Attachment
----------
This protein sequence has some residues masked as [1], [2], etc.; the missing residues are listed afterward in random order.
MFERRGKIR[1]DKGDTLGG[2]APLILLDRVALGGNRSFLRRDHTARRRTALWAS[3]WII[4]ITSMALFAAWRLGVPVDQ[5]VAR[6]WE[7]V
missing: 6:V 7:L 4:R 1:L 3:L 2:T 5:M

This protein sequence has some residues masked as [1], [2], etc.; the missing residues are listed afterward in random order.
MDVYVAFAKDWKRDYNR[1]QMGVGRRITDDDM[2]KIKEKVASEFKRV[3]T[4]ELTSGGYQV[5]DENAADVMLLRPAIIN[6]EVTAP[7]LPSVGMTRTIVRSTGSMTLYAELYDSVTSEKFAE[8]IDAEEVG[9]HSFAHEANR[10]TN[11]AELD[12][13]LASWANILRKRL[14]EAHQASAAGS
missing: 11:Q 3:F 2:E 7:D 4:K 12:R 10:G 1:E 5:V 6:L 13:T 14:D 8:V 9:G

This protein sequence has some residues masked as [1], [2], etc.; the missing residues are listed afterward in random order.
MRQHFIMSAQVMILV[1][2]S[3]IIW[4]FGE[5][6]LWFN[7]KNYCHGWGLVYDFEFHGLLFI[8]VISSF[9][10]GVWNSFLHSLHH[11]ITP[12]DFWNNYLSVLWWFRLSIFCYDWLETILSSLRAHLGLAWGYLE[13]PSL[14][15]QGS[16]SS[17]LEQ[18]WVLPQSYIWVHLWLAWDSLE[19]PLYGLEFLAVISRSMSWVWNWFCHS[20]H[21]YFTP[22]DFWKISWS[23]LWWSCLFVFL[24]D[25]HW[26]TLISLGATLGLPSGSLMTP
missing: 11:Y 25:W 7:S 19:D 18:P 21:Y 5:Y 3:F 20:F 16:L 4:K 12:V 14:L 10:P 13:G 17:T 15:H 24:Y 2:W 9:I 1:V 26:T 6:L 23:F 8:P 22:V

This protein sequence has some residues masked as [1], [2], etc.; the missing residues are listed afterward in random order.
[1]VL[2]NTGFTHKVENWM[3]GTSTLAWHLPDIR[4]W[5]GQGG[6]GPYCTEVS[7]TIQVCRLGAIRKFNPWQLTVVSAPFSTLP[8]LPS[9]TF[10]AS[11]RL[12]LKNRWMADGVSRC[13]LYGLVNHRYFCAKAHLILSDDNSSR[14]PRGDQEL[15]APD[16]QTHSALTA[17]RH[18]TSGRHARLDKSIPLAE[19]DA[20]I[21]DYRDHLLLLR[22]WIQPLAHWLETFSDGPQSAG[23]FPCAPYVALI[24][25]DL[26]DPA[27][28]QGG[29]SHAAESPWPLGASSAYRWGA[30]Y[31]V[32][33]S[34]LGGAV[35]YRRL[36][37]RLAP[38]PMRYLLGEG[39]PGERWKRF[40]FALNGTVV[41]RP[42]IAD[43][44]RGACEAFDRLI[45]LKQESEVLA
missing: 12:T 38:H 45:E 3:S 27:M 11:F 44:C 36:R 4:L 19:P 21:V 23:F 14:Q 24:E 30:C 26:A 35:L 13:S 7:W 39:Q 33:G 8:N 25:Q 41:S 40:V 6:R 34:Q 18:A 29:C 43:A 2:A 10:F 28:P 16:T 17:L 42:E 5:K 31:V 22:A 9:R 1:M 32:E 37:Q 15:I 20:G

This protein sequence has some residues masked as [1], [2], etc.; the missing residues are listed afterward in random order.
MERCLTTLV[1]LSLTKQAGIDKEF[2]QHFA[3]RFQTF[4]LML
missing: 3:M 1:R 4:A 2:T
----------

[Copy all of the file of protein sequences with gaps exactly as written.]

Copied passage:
This protein sequence has some residues masked as [1], [2], etc.; the missing residues are listed afterward in random order.
MFERRGKIR[1]DKGDTLGG[2]APLILLDRVALGGNRSFLRRDHTARRRTALWAS[3]WII[4]ITSMALFAAWRLGVPVDQ[5]VAR[6]WE[7]V
missing: 6:V 7:L 4:R 1:L 3:L 2:T 5:M

This protein sequence has some residues masked as [1], [2], etc.; the missing residues are listed afterward in random order.
MDVYVAFAKDWKRDYNR[1]QMGVGRRITDDDM[2]KIKEKVASEFKRV[3]T[4]ELTSGGYQV[5]DENAADVMLLRPAIIN[6]EVTAP[7]LPSVGMTRTIVRSTGSMTLYAELYDSVTSEKFAE[8]IDAEEVG[9]HSFAHEANR[10]TN[11]AELD[12][13]LASWANILRKRL[14]EAHQASAAGS
missing: 11:Q 3:F 2:E 7:D 4:K 12:R 10:G 1:E 5:V 6:L 13:T 14:D 8:V 9:G

This protein sequence has some residues masked as [1], [2], etc.; the missing residues are listed afterward in random order.
MRQHFIMSAQVMILV[1][2]S[3]IIW[4]FGE[5][6]LWFN[7]KNYCHGWGLVYDFEFHGLLFI[8]VISSF[9][10]GVWNSFLHSLHH[11]ITP[12]DFWNNYLSVLWWFRLSIFCYDWLETILSSLRAHLGLAWGYLE[13]PSL[14][15]QGS[16]SS[17]LEQ[18]WVLPQSYIWVHLWLAWDSLE[19]PLYGLEFLAVISRSMSWVWNWFCHS[20]H[21]YFTP[22]DFWKISWS[23]LWWSCLFVFL[24]D[25]HW[26]TLISLGATLGLPSGSLMTP
missing: 11:Y 25:W 7:S 19:D 18:P 21:Y 5:Y 3:F 20:F 16:L 4:K 12:V 14:L 10:P 13:G 17:T 15:H 24:Y 2:W 9:I 1:V 26:T 6:L 23:F 8:P 22:V

This protein sequence has some residues masked as [1], [2], etc.; the missing residues are listed afterward in random order.
[1]VL[2]NTGFTHKVENWM[3]GTSTLAWHLPDIR[4]W[5]GQGG[6]GPYCTEVS[7]TIQVCRLGAIRKFNPWQLTVVSAPFSTLP[8]LPS[9]TF[10]AS[11]RL[12]LKNRWMADGVSRC[13]LYGLVNHRYFCAKAHLILSDDNSSR[14]PRGDQEL[15]APD[16]QTHSALTA[17]RH[18]TSGRHARLDKSIPLAE[19]DA[20]I[21]DYRDHLLLLR[22]WIQPLAHWLETFSDGPQSAG[23]FPCAPYVALI[24][25]DL[26]DPA[27][28]QGG[29]SHAAESPWPLGASSAYRWGA[30]Y[31]V[32][33]S[34]LGGAV[35]YRRL[36][37]RLAP[38]PMRYLLGEG[39]PGERWKRF[40]FALNGTVV[41]RP[42]IAD[43][44]RGACEAFDRLI[45]LKQESEVLA
missing: 12:T 38:H 45:E 3:S 27:M 11:F 44:C 36:R 4:L 19:P 21:V 23:F 14:Q 24:E 30:C 26:A 35:L 13:S 7:W 39:Q 33:G 8:N 25:Q 41:S 40:V 6:R 34:Q 18:A 29:C 43:A 2:A 10:F 28:P 16:T 17:L 42:E 5:K 31:V 22:A 9:R 1:M 32:E 37:Q 15:I 20:G

This protein sequence has some residues masked as [1], [2], etc.; the missing residues are listed afterward in random order.
MERCLTTLV[1]LSLTKQAGIDKEF[2]QHFA[3]RFQTF[4]LML
missing: 3:M 1:R 4:A 2:T